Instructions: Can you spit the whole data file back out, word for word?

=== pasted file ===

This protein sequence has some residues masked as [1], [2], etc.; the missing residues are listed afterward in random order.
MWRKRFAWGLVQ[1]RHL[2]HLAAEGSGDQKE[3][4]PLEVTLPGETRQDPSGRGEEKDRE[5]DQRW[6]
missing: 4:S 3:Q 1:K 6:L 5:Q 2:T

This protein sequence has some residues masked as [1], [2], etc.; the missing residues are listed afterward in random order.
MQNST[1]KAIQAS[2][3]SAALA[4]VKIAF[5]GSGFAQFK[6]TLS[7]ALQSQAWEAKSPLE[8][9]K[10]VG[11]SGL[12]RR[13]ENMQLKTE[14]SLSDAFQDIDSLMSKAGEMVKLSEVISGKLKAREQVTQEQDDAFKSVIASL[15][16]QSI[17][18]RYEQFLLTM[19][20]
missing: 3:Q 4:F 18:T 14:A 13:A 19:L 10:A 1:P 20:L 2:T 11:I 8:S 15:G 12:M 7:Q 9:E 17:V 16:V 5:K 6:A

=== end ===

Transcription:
This protein sequence has some residues masked as [1], [2], etc.; the missing residues are listed afterward in random order.
MWRKRFAWGLVQ[1]RHL[2]HLAAEGSGDQKE[3][4]PLEVTLPGETRQDPSGRGEEKDRE[5]DQRW[6]
missing: 4:S 3:Q 1:K 6:L 5:Q 2:T

This protein sequence has some residues masked as [1], [2], etc.; the missing residues are listed afterward in random order.
MQNST[1]KAIQAS[2][3]SAALA[4]VKIAF[5]GSGFAQFK[6]TLS[7]ALQSQAWEAKSPLE[8][9]K[10]VG[11]SGL[12]RR[13]ENMQLKTE[14]SLSDAFQDIDSLMSKAGEMVKLSEVISGKLKAREQVTQEQDDAFKSVIASL[15][16]QSI[17][18]RYEQFLLTM[19][20]
missing: 3:Q 4:F 18:T 14:A 13:A 19:L 10:A 1:P 20:L 2:T 11:I 8:S 15:G 12:M 7:Q 9:E 17:V 16:V 5:K 6:A